I thank the Lord that I am His child, that I can cry, Abba Father. Although I am in pain day and night, yet the grace of Christ sustains me. If I had no hope in Jesus, how lonely I should be. I have a Saviour who is the light of life. How precious to me is the sight that I catch of Jesus during my long, wakeful hours. “The natural man receiveth not the things of the Spirit of God; ... neither can He know them; because they are spiritually discerned.” [1 Corinthians 2:14.] 7LtMs, Ms 20, 1892, par. 21

How essential that we have the enlightenment of the Spirit of God, for thus only can we see the glory of Christ, and by beholding become changed from character to character <in and through faith in Christ.> We turn from the picture of our shortcomings to behold the atonement made for us and we rejoice as we know that we may be clothed with Christ’s righteousness. In Him all fulness dwells. He has grace and pardon for every soul. As by faith we look to Jesus, our faith pierces the shadow, and we adore God for His wondrous love <in giving us Jesus the Comforter.> 7LtMs, Ms 20, 1892, par. 22

July 27, 1892

I desire that Jesus shall be in my thoughts continually. I pray most earnestly that my will may be completely submerged in the will of God. I pray for the restoring power of Jesus, that I may bear a message to the people of this country. I long to present the simplicity of true godliness, to show that before we enter the kingdom of heaven, we must become as little children. We must be as trustful as a child, believing every word that God speaks <to us.> 7LtMs, Ms 20, 1892, par. 23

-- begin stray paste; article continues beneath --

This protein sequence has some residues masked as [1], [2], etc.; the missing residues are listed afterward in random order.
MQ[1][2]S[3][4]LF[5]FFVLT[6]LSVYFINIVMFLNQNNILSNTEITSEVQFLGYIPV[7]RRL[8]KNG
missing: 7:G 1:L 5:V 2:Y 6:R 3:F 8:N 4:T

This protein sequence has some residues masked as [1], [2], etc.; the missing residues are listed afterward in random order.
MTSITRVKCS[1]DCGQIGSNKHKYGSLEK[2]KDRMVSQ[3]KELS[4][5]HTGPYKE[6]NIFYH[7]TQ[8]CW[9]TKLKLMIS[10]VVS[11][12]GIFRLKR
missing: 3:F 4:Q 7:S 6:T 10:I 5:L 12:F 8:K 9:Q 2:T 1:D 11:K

I am sorry to see that many who are preaching the Word of God have not themselves been refreshed by drinking of the <pure> water of life. Jesus is not in them a well of water, springing up unto everlasting life. They are losing much that they might have and are failing to answer the prayer of Christ because they do not sit at the feet of Jesus and learn of Him. 7LtMs, Ms 20, 1892, par. 24

July 28, 1892

Last night I obtained some rest, for which I thank my heavenly Father. I am cheered and blessed as I contemplate the life and mission of Christ on this earth. He was in a world which He had created, but He was unrecognized and unhonored <by the many.> “Foxes have holes,” He said, “and the birds of the air have nests; but the Son of man hath not where to lay his head.” [Luke 9:58.] He came to show man the way to the haven of eternal rest. 7LtMs, Ms 20, 1892, par. 25

The sinner may become a child of God, an heir of heaven. He may rise from the dust and stand forth arrayed in garments of light. Transformed by beholding Jesus, he becomes a partaker of the divine nature. At every step of advance, he sees new beauties in Christ and becomes more like Him in character. “We all, with open face beholding as in a glass the glory of the Lord, are changed into the same image from glory to glory, even as by the Spirit of the Lord.” [2 Corinthians 3:18.] 7LtMs, Ms 20, 1892, par. 26

July 29, 1892

I praise the Lord that in my affliction I may have the light and love of Jesus. His presence is everything to me—comfort, hope, and soothing balm. Sometimes perplexing thoughts crowd upon my mind, but I will not cherish these thoughts. Jesus will take my troubles if I bring them to Him and ask Him to carry them for me. It is not always easy to have trusting faith. We must behold Jesus by faith as an ever-present help in time of need. We must drink deep of the water of salvation, if we would be spiritually refreshed. The Lord is good and merciful. He is my Saviour, my joy and my crown of rejoicing. I will magnify His name. 7LtMs, Ms 20, 1892, par. 27